Noted Rochester sculptor and artist Cyril Reade has been selected to participate in a celebration of notable artists who have exhibited at the Koffler Gallery of Toronto, part of the Koffler Centre of the Arts.
The Wrecking Ball, an exhibit and ceremony commemorating the closing of the Koffler’s current space will be held June 18. The event will feature the unveiling of a collective art piece by previous gallery exhibiters, including Reade, and a gathering of the gallery’s best known artists. The Koffler Centre of the Arts’ new artistic complex is scheduled to open in 2010.
“I am extremely honored to be chosen for this celebration of the Koffler given my long history with the gallery and because of the center’s many contributions to art and culture,” says Reade, who also serves as an assistant professor of art history at Rochester Institute of Technology.
Reade’s past work for the Koffler includes the solo exhibition Minyan, presented in 1995, whose outdoor component inspired the creation of the gallery’s outdoor sculpture garden. He will utilize pieces of that work, which is being dismantled due to the gallery’s move, in his portion of the Wrecking Ball project.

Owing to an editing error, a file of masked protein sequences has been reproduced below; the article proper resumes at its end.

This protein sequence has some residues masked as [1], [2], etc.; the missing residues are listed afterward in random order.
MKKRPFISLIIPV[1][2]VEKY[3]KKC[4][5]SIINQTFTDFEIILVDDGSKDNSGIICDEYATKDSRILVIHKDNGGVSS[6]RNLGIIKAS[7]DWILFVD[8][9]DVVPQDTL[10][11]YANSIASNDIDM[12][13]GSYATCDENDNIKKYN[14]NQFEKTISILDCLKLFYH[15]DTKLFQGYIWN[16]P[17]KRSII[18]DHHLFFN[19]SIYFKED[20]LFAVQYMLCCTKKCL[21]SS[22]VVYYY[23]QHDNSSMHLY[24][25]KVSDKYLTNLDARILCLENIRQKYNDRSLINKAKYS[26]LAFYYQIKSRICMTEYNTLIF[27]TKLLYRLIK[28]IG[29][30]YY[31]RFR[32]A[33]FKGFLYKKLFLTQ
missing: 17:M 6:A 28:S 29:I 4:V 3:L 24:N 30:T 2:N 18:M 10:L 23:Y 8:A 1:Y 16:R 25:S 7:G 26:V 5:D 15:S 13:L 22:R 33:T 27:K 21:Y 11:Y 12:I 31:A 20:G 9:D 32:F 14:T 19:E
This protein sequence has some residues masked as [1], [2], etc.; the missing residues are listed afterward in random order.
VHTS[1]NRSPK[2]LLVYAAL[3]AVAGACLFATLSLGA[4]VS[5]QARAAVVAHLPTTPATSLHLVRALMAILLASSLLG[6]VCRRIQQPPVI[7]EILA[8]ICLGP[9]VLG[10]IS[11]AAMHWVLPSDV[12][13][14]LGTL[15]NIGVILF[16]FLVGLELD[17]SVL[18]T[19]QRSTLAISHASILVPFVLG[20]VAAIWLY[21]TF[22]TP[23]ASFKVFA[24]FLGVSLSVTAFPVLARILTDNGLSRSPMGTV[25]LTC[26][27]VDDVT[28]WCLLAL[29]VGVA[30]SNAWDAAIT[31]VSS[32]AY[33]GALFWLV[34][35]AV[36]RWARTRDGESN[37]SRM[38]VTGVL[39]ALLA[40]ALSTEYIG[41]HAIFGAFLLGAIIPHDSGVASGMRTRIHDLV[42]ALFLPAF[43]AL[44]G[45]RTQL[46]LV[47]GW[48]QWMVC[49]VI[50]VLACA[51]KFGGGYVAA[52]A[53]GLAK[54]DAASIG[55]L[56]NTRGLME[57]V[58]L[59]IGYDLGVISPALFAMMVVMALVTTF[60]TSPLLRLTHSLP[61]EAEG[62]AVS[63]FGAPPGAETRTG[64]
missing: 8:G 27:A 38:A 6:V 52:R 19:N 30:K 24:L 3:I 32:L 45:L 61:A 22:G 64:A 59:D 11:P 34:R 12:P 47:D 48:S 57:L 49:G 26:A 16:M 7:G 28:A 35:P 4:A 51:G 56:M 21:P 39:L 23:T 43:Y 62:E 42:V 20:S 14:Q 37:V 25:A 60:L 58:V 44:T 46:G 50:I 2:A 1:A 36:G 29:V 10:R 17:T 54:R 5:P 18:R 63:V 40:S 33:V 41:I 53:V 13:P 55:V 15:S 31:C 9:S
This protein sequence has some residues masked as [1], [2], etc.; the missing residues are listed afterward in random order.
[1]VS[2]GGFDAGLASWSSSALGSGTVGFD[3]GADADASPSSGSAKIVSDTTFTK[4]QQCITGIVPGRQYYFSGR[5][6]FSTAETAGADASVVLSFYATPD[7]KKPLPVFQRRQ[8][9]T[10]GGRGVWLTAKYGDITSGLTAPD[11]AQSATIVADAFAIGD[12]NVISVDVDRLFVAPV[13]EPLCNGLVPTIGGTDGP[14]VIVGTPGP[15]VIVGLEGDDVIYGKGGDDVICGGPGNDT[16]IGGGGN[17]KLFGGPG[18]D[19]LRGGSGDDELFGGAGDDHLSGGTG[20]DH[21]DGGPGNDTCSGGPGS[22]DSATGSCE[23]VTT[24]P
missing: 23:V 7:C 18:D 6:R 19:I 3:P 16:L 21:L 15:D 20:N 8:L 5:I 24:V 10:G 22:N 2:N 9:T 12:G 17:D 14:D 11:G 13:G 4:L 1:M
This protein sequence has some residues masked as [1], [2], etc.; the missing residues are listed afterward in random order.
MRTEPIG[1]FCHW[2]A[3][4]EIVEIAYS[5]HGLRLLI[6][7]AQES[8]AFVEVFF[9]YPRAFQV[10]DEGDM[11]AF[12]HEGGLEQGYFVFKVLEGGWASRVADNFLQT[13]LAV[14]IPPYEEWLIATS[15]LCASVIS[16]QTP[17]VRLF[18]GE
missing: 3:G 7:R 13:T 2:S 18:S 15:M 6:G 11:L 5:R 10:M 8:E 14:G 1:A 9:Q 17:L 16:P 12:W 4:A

“This piece will hopefully serve as a monument to the great work that has previously been presented here while also providing inspiration to future artists and curators,” Reade adds.
Cyril Reade has earned national and international notice both for his artwork and for his scholarly research in the field of art history and criticism. His multimedia installation O Jerusalem has been featured at multiple museums throughout the U.S, and discussions of his artwork have appeared in numerous journals and anthologies, including The Aesthetics of Uncertainty, published by Colombia University Press in 2008. In addition, Reade’s book Mendelssohn to Mendelsohn: Visual Case Studies of Jewish Life in Berlin, which focuses on the part art and culture have played in the Jewish community, was released in 2007.
The Koffler is part of Toronto’s Bathurst Jewish Community Centre and is considered a leading promoter of Jewish art, music and culture. For more information on The Wrecking Ball exhibit, visit the Koffler Centre of the Arts Web site.